There is a common misconception that all things Linux are bulletproof. The fact is, no software is infallible. When news of a Linux vulnerability hits, some Windows and Mac fans like to taunt users of the open source kernel. Sure, it might be in good fun, but it can negatively impact the Linux community’s reputation — a blemish, if you will.
Today, Canonical announces that the Ubuntu forums have been hacked. Keep in mind, this does not mean that the operating system has experienced a vulnerability or weakness. The only thing affected are the online forums that people use to discuss the OS. Still, such a hack is embarrassing, as it was caused by Canonical’s failure to install a patch.
“There has been a security breach on the Ubuntu Forums site. We take information security and user privacy very seriously, follow a strict set of security practices and this incident has triggered a thorough investigation. Corrective action has been taken, and full service of the Forums has been restored. In the interest of transparency, we’d like to share the details of the breach and what steps have been taken. We apologize for the breach and ensuing inconvenience”,says Jane Silber, Chief Executive Officer, Canonical Ltd.
Silber further explains, “after some initial investigation, we were able to confirm there had been an exposure of data and shut down the Forums as a precautionary measure. Deeper investigation revealed that there was a known SQL injection vulnerability in the Forumrunner add-on in the Forums which had not yet been patched”.
Damn. All of this could have been avoided had a simple patch been implemented. It seems human error caused this calamity — people are often the weak link in security! But what was the hacker, or hackers, able to access? Silber shares that below.
What the attacker could access
- The attacker had the ability to inject certain formatted SQL to the Forums database on the Forums database servers. This gave them the ability to read from any table but we believe they only ever read from the ‘user’ table.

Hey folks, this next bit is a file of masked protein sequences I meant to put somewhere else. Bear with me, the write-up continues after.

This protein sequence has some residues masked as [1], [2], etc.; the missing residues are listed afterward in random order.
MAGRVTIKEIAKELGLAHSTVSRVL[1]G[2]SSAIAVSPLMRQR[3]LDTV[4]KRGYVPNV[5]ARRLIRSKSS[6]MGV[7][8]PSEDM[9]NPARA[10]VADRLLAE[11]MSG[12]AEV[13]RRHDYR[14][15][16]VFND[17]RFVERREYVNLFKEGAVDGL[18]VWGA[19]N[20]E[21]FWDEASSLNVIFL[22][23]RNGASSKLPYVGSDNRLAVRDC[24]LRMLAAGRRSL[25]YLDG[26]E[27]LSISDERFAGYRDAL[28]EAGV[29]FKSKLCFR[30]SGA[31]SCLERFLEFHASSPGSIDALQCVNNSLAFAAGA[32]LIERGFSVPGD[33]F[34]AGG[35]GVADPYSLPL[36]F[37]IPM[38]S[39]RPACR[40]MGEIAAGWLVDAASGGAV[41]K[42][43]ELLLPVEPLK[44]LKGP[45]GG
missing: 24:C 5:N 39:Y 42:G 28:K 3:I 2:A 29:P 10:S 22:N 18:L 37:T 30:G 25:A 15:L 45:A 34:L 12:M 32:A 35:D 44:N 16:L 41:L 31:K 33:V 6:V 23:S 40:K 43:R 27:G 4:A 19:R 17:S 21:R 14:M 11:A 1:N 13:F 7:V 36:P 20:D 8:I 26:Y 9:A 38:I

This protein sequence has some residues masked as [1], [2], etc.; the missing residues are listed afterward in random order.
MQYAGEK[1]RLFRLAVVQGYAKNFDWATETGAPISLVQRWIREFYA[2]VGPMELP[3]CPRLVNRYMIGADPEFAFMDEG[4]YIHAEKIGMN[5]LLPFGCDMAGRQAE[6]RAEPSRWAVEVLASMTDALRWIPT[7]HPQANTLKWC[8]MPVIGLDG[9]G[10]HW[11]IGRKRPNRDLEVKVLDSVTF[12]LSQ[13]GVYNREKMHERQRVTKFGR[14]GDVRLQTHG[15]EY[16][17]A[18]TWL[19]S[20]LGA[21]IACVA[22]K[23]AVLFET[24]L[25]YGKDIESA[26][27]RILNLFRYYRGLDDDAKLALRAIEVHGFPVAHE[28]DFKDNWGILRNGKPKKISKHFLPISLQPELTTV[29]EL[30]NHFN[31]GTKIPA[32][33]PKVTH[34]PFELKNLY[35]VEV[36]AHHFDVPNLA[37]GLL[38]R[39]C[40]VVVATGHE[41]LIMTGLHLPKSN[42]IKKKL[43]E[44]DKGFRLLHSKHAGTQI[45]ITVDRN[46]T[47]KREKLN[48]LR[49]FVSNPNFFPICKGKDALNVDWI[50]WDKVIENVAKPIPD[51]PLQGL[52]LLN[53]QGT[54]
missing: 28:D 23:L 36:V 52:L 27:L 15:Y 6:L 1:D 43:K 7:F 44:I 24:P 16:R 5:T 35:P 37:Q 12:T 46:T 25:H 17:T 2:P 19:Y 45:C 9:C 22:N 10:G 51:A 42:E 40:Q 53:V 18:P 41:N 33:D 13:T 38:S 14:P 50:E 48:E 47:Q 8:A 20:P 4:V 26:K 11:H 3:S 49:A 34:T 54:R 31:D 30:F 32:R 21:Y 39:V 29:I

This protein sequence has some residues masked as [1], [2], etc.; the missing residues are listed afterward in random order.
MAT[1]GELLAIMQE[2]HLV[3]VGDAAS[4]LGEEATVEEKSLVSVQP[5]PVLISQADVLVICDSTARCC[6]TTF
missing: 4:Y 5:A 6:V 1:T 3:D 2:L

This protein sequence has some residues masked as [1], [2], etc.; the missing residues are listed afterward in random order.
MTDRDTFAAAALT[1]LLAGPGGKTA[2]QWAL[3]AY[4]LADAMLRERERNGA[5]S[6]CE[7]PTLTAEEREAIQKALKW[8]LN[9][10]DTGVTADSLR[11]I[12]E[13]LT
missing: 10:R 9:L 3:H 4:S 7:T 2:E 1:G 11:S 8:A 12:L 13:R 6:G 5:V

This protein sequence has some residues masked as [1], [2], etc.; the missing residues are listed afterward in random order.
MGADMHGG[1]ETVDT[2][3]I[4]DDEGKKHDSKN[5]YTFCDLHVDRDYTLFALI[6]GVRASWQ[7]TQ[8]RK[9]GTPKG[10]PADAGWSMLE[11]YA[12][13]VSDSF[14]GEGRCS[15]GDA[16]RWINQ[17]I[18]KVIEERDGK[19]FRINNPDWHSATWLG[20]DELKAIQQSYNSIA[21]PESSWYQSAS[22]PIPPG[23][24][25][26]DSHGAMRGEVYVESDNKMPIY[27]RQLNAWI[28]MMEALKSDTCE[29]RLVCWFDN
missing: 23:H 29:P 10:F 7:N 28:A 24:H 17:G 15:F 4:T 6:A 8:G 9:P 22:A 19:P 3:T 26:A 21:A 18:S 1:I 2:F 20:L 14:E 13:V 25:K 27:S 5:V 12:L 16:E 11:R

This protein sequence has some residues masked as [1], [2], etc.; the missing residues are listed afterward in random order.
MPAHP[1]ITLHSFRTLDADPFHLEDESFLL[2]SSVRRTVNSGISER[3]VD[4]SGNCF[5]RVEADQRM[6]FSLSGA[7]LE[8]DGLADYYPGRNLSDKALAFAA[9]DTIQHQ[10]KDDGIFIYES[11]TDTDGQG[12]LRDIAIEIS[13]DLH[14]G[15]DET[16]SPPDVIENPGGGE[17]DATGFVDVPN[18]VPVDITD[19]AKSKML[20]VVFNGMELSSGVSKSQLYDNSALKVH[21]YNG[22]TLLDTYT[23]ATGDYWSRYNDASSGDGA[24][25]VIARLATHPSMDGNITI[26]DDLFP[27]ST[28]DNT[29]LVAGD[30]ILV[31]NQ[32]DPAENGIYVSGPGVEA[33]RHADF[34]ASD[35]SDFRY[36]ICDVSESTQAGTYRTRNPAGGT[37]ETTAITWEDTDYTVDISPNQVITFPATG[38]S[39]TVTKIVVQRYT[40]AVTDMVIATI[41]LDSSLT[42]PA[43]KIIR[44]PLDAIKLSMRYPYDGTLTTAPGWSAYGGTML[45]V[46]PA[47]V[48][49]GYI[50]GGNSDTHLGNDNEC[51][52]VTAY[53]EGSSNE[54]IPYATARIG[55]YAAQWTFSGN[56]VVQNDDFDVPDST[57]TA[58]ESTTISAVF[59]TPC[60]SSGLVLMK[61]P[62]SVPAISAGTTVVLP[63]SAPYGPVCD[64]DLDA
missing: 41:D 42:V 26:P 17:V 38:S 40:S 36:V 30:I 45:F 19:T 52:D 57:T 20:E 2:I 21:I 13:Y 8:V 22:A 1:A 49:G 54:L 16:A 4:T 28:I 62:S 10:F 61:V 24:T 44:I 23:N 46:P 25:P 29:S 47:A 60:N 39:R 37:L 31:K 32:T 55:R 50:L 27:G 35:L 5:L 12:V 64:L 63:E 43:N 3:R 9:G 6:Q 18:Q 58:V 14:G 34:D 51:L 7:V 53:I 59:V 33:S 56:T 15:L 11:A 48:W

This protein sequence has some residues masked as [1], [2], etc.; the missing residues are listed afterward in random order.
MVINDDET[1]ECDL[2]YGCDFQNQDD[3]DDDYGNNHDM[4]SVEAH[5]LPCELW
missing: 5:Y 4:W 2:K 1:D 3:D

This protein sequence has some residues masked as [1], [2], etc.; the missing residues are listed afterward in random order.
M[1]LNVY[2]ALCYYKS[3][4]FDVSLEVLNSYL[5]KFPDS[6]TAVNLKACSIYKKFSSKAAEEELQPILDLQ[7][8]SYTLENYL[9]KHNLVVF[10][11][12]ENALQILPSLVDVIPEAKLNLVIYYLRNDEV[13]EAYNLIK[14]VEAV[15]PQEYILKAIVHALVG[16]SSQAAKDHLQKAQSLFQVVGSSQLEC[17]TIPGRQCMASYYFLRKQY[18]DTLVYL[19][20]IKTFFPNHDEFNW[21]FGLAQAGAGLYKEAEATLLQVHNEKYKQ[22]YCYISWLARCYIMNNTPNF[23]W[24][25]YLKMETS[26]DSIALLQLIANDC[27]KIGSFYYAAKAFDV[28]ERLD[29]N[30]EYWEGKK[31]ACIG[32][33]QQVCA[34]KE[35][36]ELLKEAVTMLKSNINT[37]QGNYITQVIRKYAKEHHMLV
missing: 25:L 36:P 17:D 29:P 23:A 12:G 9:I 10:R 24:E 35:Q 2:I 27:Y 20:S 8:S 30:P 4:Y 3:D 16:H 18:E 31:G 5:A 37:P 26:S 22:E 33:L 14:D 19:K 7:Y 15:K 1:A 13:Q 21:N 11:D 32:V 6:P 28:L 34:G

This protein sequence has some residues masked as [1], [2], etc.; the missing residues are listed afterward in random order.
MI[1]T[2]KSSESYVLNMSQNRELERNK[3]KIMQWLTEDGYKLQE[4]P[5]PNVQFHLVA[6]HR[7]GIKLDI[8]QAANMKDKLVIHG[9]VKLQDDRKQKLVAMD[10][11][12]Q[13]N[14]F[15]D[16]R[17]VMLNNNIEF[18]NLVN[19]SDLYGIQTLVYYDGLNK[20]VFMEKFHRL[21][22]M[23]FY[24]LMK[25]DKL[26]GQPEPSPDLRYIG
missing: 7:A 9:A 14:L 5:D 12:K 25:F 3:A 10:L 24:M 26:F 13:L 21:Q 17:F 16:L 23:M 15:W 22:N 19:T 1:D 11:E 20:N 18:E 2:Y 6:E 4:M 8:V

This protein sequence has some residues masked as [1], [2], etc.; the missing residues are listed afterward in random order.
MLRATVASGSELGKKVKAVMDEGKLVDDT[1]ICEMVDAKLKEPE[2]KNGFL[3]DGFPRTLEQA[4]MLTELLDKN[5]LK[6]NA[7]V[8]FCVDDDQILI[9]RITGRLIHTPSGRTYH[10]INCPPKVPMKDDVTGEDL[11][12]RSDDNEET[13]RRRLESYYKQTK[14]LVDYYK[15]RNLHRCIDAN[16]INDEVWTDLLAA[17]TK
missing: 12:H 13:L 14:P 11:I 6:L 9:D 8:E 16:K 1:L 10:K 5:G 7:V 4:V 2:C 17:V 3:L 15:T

- They used this access to download portions of the ‘user’ table which contained usernames, email addresses and IPs for 2 million users. No active passwords were accessed; the passwords stored in this table were random strings as the Ubuntu Forums rely on Ubuntu Single Sign On for logins. The attacker did download these random strings (which were hashed and salted).
What the attacker could not access
- We know the attacker was NOT able to gain access to any Ubuntu code repository or update mechanism.
- We know the attacker was NOT able to gain access to valid user passwords.
- We believe the attacker was NOT able to escalate past remote SQL read access to the Forums database on the Forums database servers.
- We believe the attacker was NOT able to gain remote SQL write access to the Forums database.
- We believe the attacker was NOT able to gain shell access on any of the Forums app or database servers.
- We believe the attacker did NOT gain any access at all to the Forums front end servers.
- We believe the attacker was NOT able to gain any access to any other Canonical or Ubuntu services.
OK Ubuntu forum users, you can take a deep breath and relax. While it sucks that someone has your email address and IP address, passwords were not taken, meaning there is not much to worry about.
Canonical deserves kudos for acting swiftly and being transparent. It has since patched the vulnerability and hardened the security. Still, it deserves criticism for failing to install the patch. While human error is always a possibility, the company would be wise to audit its internal procedures to lessen the possibility of it happening again.
Working as a cyber security solutions architect, Alisa focuses on application and network security. Before joining us she held a cyber security researcher positions within a variety of cyber security start-ups. She also experience in different industry domains like finance, healthcare and consumer products.